MØ – ‘Forever Neverland’ review

This intriguingly offbeat artist is best known for her Major Lazer collabs, but this bold album proves she's much more than someone to lean on

Equally inspired by the Spice Girls and Sonic Youth, is an intriguingly offbeat artist with a very modern, streaming era problem: her biggest hits by far have been features on other people’s songs, namely the Major Lazer bangers ‘Lean On’ and ‘Cold Water’. So, while the Oceana crowd know her voice – sweet and scratchy like honeycomb – they probably don’t know how to pronounce her distinctive Danish name.

This second album begins a little bit tentatively, with the tribal pop songs ‘Way Down’ and ‘I Want You’. They’re decent tunes, but feel as though they’ve been grown in the shadow of ‘Lean On’. Thankfully, the album soon branches out into weirder and more unexpected directions. With its strummed acoustic guitars leading into a super-auto-tuned chorus and screechy synth hook, ‘Blur’ is both freaky and anthemic – a tricky combination to pull off. Diplo collaboration ‘Sun In My Eyes’ is a bright blast of new wave-y pop on which MØ  comes off like a millennial Gwen Stefani. The skittering digital R&B of ‘If It’s Over’ is screaming out for a Charli XCX cameo, so it’s a good job MØ has managed to bag one.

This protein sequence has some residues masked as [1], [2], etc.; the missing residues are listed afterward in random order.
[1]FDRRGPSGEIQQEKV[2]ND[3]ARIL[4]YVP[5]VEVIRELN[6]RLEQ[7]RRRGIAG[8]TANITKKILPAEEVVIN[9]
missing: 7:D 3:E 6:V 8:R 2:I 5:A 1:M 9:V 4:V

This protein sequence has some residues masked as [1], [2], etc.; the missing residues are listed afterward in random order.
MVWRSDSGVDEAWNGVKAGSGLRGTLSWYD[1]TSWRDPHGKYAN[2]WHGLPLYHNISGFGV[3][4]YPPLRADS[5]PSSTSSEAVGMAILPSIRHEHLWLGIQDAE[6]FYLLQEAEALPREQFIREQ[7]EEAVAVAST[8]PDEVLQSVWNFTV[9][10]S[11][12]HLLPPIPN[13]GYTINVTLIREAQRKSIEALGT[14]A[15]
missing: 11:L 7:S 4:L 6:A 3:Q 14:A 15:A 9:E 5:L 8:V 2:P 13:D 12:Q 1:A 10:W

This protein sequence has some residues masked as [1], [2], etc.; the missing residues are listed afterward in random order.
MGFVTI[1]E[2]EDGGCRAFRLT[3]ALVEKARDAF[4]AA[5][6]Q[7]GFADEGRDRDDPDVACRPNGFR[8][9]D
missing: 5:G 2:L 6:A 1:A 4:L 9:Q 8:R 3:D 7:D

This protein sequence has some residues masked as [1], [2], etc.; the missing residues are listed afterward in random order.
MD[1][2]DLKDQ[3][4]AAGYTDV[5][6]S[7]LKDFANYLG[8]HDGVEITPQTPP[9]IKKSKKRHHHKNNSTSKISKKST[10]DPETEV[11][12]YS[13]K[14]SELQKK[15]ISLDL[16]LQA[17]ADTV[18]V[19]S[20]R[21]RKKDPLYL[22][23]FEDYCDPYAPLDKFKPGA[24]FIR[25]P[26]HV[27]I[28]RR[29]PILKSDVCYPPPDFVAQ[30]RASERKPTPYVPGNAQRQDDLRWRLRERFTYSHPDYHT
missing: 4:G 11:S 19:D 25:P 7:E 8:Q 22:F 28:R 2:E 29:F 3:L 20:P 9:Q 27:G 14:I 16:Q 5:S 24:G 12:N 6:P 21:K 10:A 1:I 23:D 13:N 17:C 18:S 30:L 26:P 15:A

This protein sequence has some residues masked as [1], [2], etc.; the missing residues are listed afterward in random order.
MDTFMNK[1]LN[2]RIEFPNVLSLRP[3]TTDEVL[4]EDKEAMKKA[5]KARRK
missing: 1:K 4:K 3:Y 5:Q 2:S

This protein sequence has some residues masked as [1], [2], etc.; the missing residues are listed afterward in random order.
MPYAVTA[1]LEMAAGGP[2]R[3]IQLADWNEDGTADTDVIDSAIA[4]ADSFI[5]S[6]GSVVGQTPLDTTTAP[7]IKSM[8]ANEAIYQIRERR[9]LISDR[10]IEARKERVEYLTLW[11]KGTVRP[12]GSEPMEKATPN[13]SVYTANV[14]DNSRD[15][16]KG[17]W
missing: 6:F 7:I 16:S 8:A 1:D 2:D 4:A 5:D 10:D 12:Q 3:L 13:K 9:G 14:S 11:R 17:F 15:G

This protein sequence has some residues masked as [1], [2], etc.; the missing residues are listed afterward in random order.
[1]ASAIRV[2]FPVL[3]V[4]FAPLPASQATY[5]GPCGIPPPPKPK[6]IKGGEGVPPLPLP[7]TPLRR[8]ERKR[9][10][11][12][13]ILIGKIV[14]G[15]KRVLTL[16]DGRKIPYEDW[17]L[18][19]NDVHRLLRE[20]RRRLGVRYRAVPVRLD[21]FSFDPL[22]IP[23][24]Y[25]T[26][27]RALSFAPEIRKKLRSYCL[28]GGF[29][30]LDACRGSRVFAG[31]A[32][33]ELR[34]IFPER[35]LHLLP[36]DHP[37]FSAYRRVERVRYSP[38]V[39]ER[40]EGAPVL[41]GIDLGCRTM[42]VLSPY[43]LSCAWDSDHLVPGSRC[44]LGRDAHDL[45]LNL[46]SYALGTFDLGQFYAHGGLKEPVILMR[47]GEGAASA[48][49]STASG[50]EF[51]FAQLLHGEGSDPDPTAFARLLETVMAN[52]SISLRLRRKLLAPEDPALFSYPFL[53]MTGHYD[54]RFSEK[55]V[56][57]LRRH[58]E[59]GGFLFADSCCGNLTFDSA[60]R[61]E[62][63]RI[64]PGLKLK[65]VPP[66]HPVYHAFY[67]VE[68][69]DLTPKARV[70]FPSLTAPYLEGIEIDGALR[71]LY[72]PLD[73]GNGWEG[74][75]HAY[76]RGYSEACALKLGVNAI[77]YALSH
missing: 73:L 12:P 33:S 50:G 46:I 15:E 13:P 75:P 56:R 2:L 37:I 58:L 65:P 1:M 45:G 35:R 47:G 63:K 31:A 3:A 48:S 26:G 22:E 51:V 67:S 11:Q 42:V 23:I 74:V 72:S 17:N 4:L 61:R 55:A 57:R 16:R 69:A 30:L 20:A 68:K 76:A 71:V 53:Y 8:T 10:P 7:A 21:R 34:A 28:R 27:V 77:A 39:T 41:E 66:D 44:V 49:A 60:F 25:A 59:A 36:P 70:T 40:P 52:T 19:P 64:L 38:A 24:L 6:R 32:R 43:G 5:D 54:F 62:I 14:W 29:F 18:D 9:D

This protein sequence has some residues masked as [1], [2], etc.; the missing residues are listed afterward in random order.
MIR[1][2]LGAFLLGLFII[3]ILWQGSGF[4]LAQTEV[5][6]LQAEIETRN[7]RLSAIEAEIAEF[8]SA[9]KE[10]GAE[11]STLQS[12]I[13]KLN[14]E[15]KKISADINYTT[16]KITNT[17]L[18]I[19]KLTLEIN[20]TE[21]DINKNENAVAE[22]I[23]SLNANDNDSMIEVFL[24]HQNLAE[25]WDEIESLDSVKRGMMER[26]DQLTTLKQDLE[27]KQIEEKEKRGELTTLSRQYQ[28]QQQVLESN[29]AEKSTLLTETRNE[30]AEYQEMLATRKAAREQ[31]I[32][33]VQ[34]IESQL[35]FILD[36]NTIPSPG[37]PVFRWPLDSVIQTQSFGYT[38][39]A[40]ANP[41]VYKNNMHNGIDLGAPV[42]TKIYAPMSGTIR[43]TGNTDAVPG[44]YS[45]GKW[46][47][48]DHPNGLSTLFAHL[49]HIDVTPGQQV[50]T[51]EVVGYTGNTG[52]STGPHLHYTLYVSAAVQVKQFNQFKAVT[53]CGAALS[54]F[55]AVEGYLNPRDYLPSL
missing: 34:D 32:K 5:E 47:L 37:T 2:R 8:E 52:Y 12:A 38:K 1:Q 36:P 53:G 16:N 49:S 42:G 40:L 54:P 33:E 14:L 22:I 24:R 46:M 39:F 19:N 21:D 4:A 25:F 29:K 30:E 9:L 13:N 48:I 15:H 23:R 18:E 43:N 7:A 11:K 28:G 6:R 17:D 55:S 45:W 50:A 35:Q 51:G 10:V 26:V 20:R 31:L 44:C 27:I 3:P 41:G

READ MORE: MØ: on ‘Lean On’, working with her heroes and her 2018 album 

The album’s second half also benefits from a welcome air of melancholy, which makes MØ more relatable than ever  before. “Feeling like a loose leaf stuck on the tree / Blowin’ in the wind, come help me be free,” she yearns on reggae bop ‘Red Wine’. Trip-hop-flavoured closing track ‘Purple Like Summer Rain’ features a fantastic spoken-word bit on which MØ fantasises about a life where she doesn’t “have to worry about the responsibilities of adulthood”. There’s even a minute-long piano-ballad interlude featuring the instant classic lyric: “All I wanna do is just call up my mom and get my ass out of West Hollywood”.

In fact, the only real misstep is ‘Beautiful Wreck’, a bland tropical ballad that belongs on an ‘Ex On The Beach’ montage. On this evidence, though, MØ’s own music deserves to find a wider audience. By turns anthemic, experimental and boldly poptastic, ‘Forever Neverland’ hits multiple grooves, proving she’s a fascinating, multifaceted musician in her own right. As an artist, she’s much more than someone to lean on.

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